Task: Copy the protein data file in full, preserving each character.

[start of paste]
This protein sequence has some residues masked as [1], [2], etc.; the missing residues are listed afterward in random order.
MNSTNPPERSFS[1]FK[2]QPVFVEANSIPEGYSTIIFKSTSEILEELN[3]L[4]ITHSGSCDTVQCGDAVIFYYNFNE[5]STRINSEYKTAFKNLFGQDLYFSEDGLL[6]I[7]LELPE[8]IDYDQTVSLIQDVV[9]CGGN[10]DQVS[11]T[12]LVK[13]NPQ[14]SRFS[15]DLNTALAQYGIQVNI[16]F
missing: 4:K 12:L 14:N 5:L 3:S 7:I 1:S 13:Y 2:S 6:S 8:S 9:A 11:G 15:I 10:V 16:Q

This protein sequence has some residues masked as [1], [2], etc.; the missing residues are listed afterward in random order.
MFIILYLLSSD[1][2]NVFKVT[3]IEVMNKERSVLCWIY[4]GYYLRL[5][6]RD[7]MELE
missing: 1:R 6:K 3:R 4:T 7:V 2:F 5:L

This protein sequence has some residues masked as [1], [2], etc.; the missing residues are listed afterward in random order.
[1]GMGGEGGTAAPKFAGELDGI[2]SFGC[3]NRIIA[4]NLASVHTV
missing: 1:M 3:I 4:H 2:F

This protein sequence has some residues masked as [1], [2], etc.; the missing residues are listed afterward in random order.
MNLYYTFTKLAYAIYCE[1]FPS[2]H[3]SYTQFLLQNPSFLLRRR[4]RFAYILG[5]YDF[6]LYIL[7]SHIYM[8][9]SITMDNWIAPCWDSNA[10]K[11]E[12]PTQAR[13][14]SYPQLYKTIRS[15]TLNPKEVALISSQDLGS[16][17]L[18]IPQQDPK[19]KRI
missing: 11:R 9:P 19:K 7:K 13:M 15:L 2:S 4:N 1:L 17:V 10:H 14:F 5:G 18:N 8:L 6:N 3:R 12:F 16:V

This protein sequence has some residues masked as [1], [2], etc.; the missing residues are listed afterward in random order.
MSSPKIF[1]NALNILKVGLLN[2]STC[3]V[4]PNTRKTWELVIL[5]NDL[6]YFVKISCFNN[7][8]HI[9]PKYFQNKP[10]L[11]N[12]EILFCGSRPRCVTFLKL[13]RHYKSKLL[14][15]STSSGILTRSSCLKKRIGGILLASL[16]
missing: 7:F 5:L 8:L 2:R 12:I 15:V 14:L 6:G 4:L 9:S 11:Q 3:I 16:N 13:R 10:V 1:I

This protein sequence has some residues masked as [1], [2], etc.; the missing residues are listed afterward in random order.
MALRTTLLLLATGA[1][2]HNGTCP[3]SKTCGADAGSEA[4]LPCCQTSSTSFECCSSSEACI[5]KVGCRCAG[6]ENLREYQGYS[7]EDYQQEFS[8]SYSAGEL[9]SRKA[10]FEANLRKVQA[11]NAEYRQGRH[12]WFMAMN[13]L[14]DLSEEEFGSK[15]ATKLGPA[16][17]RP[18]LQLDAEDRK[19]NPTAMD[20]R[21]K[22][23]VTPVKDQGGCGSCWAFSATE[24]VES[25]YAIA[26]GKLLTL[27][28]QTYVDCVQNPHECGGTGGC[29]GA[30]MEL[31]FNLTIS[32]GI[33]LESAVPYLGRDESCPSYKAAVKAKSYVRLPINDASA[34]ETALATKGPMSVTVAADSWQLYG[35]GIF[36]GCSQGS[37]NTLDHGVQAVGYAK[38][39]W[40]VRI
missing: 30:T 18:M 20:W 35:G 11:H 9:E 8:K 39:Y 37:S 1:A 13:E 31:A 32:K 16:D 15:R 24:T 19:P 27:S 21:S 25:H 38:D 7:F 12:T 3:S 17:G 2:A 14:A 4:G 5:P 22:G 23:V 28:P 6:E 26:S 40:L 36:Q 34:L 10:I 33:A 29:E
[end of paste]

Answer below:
This protein sequence has some residues masked as [1], [2], etc.; the missing residues are listed afterward in random order.
MNSTNPPERSFS[1]FK[2]QPVFVEANSIPEGYSTIIFKSTSEILEELN[3]L[4]ITHSGSCDTVQCGDAVIFYYNFNE[5]STRINSEYKTAFKNLFGQDLYFSEDGLL[6]I[7]LELPE[8]IDYDQTVSLIQDVV[9]CGGN[10]DQVS[11]T[12]LVK[13]NPQ[14]SRFS[15]DLNTALAQYGIQVNI[16]F
missing: 4:K 12:L 14:N 5:L 3:S 7:I 1:S 13:Y 2:S 6:S 8:S 9:A 11:G 15:I 10:V 16:Q

This protein sequence has some residues masked as [1], [2], etc.; the missing residues are listed afterward in random order.
MFIILYLLSSD[1][2]NVFKVT[3]IEVMNKERSVLCWIY[4]GYYLRL[5][6]RD[7]MELE
missing: 1:R 6:K 3:R 4:T 7:V 2:F 5:L

This protein sequence has some residues masked as [1], [2], etc.; the missing residues are listed afterward in random order.
[1]GMGGEGGTAAPKFAGELDGI[2]SFGC[3]NRIIA[4]NLASVHTV
missing: 1:M 3:I 4:H 2:F

This protein sequence has some residues masked as [1], [2], etc.; the missing residues are listed afterward in random order.
MNLYYTFTKLAYAIYCE[1]FPS[2]H[3]SYTQFLLQNPSFLLRRR[4]RFAYILG[5]YDF[6]LYIL[7]SHIYM[8][9]SITMDNWIAPCWDSNA[10]K[11]E[12]PTQAR[13][14]SYPQLYKTIRS[15]TLNPKEVALISSQDLGS[16][17]L[18]IPQQDPK[19]KRI
missing: 11:R 9:P 19:K 7:K 13:M 15:L 2:S 4:N 1:L 17:V 10:H 14:F 5:G 18:N 8:L 6:N 3:R 12:F 16:V

This protein sequence has some residues masked as [1], [2], etc.; the missing residues are listed afterward in random order.
MSSPKIF[1]NALNILKVGLLN[2]STC[3]V[4]PNTRKTWELVIL[5]NDL[6]YFVKISCFNN[7][8]HI[9]PKYFQNKP[10]L[11]N[12]EILFCGSRPRCVTFLKL[13]RHYKSKLL[14][15]STSSGILTRSSCLKKRIGGILLASL[16]
missing: 7:F 5:L 8:L 2:R 12:I 15:V 14:L 6:G 4:L 9:S 11:Q 3:I 16:N 13:R 10:V 1:I

This protein sequence has some residues masked as [1], [2], etc.; the missing residues are listed afterward in random order.
MALRTTLLLLATGA[1][2]HNGTCP[3]SKTCGADAGSEA[4]LPCCQTSSTSFECCSSSEACI[5]KVGCRCAG[6]ENLREYQGYS[7]EDYQQEFS[8]SYSAGEL[9]SRKA[10]FEANLRKVQA[11]NAEYRQGRH[12]WFMAMN[13]L[14]DLSEEEFGSK[15]ATKLGPA[16][17]RP[18]LQLDAEDRK[19]NPTAMD[20]R[21]K[22][23]VTPVKDQGGCGSCWAFSATE[24]VES[25]YAIA[26]GKLLTL[27][28]QTYVDCVQNPHECGGTGGC[29]GA[30]MEL[31]FNLTIS[32]GI[33]LESAVPYLGRDESCPSYKAAVKAKSYVRLPINDASA[34]ETALATKGPMSVTVAADSWQLYG[35]GIF[36]GCSQGS[37]NTLDHGVQAVGYAK[38][39]W[40]VRI
missing: 30:T 18:M 20:W 35:G 11:H 9:E 8:K 39:Y 37:S 1:A 13:E 31:A 32:K 16:D 15:R 24:T 19:P 27:S 21:S 25:H 38:D 7:F 12:T 3:S 17:G 2:A 14:A 4:G 5:P 22:G 23:V 28:P 6:E 26:S 40:L 36:Q 34:L 10:I 33:A 29:E